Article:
I only did a whistle stop tour this week but will be returning to my particular favourites, Restabal and Melegis (which has the most amazing viewpoint sculpted by an artist from Zaragoza). I will report back with more findings.
Parque de el Triunfo/Fuente del Triunfo
At the end of Gran Via de Colon you will find Parque del Triunfo, which is a parque newly restored and a very nice spot in the center of the city. All though it is close to the sounds of the cars it is a nice break from the normal city scene.
The Park have recently gone through big changes and now have a rather modernistic look, but it is still a nice place to enjoy a cold beer or maybe cool down your feets in one of the fountains ;)
Jardines del Triunfo (Gardens of Triumph)
I happened upon this garden as I was walking west on the Gran Via de Colon. I thought perhaps the building in the background was something of importance but it doesn't appear on any of my maps so all I can tell you is that I think it's a religious building of some sort, perhaps a convent or a monastery?
The gardens were built on the site of the old bullring in 1960. It seemed like a nice place to have a seat for a bit with lots of nice trees (although not much shade), shrubs, fountains and a monument to the Triumph of the Virgin.
Monasterio de San Jeronimo
I stumbled upon the Monasterio de San Jeronimo quite by accident, I was out wandering around the Old Arab Quarter and decided to take a look along the Gran via de Colon and I thought I was heading back to the hotel.....
If I had checked my guidebook I would have realized you could go inside!!!!
A few facts: the Monastery dates back to the 16th century, it was the first monastery to be founded by Ferdinand and Isabella following the Reconquista, designed by Diego de Siloe. If you should happen to think to go inside (duh!), you may find beautiful stone carvings and a spectacular interior.
Closed for siesta in the afternoon, open from 10-1:30 and from 3-6 pm. Cost to enter is 3E.
Drying barns in the Vega
If you're planning to drive out and explore the many villages scattered throughout the fertile valley surrounding Granada, you may well be puzzled by some strange looking buildings and spend time with your travelling companions arguing about what they could be used for!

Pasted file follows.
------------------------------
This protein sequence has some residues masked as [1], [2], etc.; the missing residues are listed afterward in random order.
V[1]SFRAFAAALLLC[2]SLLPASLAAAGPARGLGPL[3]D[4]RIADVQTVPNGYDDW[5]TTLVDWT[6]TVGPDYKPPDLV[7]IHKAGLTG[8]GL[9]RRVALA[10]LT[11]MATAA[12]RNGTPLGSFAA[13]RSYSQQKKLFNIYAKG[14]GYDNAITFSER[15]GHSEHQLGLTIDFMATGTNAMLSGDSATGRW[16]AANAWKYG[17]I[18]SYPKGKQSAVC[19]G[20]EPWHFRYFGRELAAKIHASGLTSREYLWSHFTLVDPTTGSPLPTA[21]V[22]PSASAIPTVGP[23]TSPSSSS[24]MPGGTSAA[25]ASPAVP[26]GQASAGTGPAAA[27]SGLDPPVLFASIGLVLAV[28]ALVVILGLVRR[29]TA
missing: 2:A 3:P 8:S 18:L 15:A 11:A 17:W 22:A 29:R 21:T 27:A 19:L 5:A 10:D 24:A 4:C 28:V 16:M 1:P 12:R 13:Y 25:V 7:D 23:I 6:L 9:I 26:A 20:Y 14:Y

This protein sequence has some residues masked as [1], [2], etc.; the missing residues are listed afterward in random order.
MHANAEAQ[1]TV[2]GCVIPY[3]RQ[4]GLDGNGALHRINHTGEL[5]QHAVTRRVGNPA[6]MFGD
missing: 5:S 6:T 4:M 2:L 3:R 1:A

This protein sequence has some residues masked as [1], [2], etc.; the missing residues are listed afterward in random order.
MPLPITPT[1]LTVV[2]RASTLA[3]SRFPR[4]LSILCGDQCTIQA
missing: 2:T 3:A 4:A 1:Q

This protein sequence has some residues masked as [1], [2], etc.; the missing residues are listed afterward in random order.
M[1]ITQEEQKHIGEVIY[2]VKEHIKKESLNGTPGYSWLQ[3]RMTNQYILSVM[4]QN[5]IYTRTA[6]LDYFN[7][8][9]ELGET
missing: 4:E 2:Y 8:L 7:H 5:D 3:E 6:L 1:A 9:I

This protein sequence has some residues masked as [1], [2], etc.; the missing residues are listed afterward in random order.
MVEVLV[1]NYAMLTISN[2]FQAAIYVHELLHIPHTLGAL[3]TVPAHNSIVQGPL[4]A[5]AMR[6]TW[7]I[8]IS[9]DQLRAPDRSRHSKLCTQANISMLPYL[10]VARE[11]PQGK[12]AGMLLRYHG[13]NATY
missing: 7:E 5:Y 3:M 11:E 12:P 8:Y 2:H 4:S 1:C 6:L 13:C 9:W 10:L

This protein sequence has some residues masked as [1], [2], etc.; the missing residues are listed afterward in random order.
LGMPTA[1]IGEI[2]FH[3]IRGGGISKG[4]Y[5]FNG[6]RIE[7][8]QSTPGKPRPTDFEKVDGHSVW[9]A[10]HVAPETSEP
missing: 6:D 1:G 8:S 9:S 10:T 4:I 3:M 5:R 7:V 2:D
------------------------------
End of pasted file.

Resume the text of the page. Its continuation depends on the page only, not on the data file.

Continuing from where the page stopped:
One of the products grown in this area is tabacco (I was more surprised by the cotton fields tho!). There are numerous 'open weave' buildings, the originals are pictured here, the more modern version are built in brick and they are used for drying the tabacco leaves. When growing, tabacco looks like tall cabbages!
Lake at Bermejales
If you were dropped here blindfolded, you'd be forgiven for thinking that you were in an alpine region of Europe. It is so beautiful, green hills, sparkling clear blue water backed by stunning snow-capped mountains. The lake has a pebble 'beach' surrounded by pine forests. This is a great walking/picnic area and close enough to Granada city for a great day out. Avoid Sundays, it will be packed to the brim with locals.
Take Alhama de Granada turn-off from A92. 'Embalse de Bermejales' is sign posted.
Pomegranates are everywhere in Granada, on floors, adorning walls, carved into stonework and doors and even sticking up in the street for unsuspecting tourists to walk into and bruise their shins
when you visit Granade look carefully and see how many different typse of things you can see with the pomegranate symbol on them, you find them in the most unexpected places
the pomegranate symbollises fertilityRelated to:
- Historical Travel
- Family Travel
Realejos is the old jewish neighbourhood in Granada - it is on the opposite side of Alhambra from Albaiczin.
It is not quite as charming as the Albaiczin, but is worth a visit. Realejos is also filled will small narrow streets, old charming buildings, and if you get to the Campo del Principe you will be able to enjoy a beer and tapas while enjoying the view of the plaza and the hotel Alhambra on the hillside.Related to:
- Study Abroad
- Road Trip
Carrera del Darro
Take a walk following the river from Plz. Nueva is a nice and impressive area of Granada - the newly restored area where the bars/restaurants have put up their chairs and table for you to be able to enjoy the view of the Alhambra while dinning.
Right after the "bar-area" you can cross the river (turning right) and take the "cuesta de los chinos" up till the Alhambra, which is a very nice alternative route going to the Alhambra - instead of always going up the Cuesta de Gomérez.Related to:
- Study Abroad
- Historical Travel
- Romantic Travel and Honeymoons